50-year-old Professor Dr. Rana Imran Sikandar, an anaesthetist and critical care specialist at the Pakistan Institute of Medical Sciences (PIMS) was the first frontline healthcare worker to receive the Sinopharm shot in the presence of Prime Minister Imran Khan and federal ministers. Source: Government of Pakistan

February 18

Dr. Faisal Sultan announced that Pakistan would receive 2.8 million Oxford-AstraZeneca doses through COVAX by March 2. This was the last time the government would make any mention of AstraZeneca. As of today, Pakistan has yet to receive any of the 17 million doses it had secured with the scheme as a frightening surge in COVID-19 cases and a shortfall of doses in India prompted its government to restrict vaccine exports in order to control the situation at home, depriving many a dependent country including Pakistan.

March 10

Pakistan began administering Sinopharm vaccines to citizens aged 65 and above.

March 17

Pakistan received the remaining 500,000 donated Sinopharm vaccines, raising the total number of vaccines allocated to the government’s inoculation drive to 1 million.

Moreover, a consignment of 50,000 of Russia’s state-manufactured Sputnik V, purchased by the private pharmaceutical firm AGP, arrived in Pakistan.

March 18

The Drug Regulatory Authority of Pakistan (DRAP) issued a notification to AGP, restricting the firm from selling Sputnik V, which is reported to have an efficacy of 90%, as the Federal Government had yet to fix a price for the vaccine, and holding the consignment at the port until further notice.

March 30

Asad Umar announced that Pakistan will import Chinese firm CanSino Biologics’ (CanSinoBIO for short) Convidecia vaccine in a bulk amount, estimated to make 3 million single-shot doses. The shipment is expected to arrive mid-April.

Convidecia is reported to have an efficacy of approximately 66%, although the manufacturer would later issue a statement that it may drop to 50% some six months after inoculation and may require another jab.

March 31

Two consignments of 500,000 Sinopharm and 60,000 Convidecia doses, purchased by the Federal Government, arrived in Pakistan, raising Pakistan’s total capacity to 1.56 million vaccines. Additionally, Dr. Faisal Sultan announced that they will receive another batch of 500,000 Sinopharm doses in the next 24 hours, which would raise the total vaccine tally to over 2.5 million.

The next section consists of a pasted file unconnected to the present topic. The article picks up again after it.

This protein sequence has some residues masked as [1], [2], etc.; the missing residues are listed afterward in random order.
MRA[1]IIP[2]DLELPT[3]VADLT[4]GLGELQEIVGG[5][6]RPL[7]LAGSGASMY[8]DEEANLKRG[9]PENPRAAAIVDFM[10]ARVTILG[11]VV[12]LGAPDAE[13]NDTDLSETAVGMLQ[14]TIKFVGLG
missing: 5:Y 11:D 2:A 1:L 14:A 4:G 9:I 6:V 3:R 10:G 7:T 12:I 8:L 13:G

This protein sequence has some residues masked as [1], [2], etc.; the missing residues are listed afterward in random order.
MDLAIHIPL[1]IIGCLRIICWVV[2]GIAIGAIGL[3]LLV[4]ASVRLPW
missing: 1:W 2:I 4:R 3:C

April 1

Asad Umar took to Twitter to announce that 500,000 Sinopharm doses purchased by the Federal Government were due to arrive in the late evening. But unlike previous consignments, there has been no word that this fourth Sinopharm shipment ever reached Pakistan.

Meanwhile, in a concurrent development, the Sindh High Court temporarily allowed the commercial sale of Sputnik V procured by private pharma firm AGP, stating that “any restriction relating to sale of the COVID-19 vaccine at this stage would be against the public interest because of its undisputed urgent need due to the crisis faced by the country.”

April 7

The Russian Foreign Minister Sergey Lavrov during a two-day diplomatic visit to Pakistan announced that Russian will provide 150,000 doses of Sputnik V. Whether the vaccines are to be a generous donation or a pre-purchase offer are not immediately clear.

We are now here…

With a population of 216.6 million as of 2019 according to the World Bank, the government has managed to vaccinate a paltry 0.51% of the population with some 1.56 million confirmed doses of Chinese vaccines at its disposal. According to Bloomberg’s Vaccine Tracker, Pakistan’s current rate of inoculation will see 75% of its citizens (the ratio of a population required to create herd immunity) immunized against COVID-19 in a decade.

Bloomberg's Vaccine Tracker

With nations prioritizing inoculating their populations against the pandemic over exporting vaccine supplies to needy nations, it comes as a shock that the Government of Pakistan is affording so much faith in donations and purchases reaching the country on time. As of today, there is no information on when those 17 million AstraZeneca doses secured late last year will arrive. The fourth batch of 500,000 Sinopharm doses that were meant to land on April 1 may or may not be in the state’s cache of vaccines.

In four days, Pakistan may or may not receive a bulk consignment of three million Convidecia doses which can keep the state’s inoculation drive going. And with government’s recent announcement that vaccinations may be opened to all citizens post-Eid, one has to wonder how such a feat will be possible with just 460,000 confirmed doses left in Pakistan’s arsenal.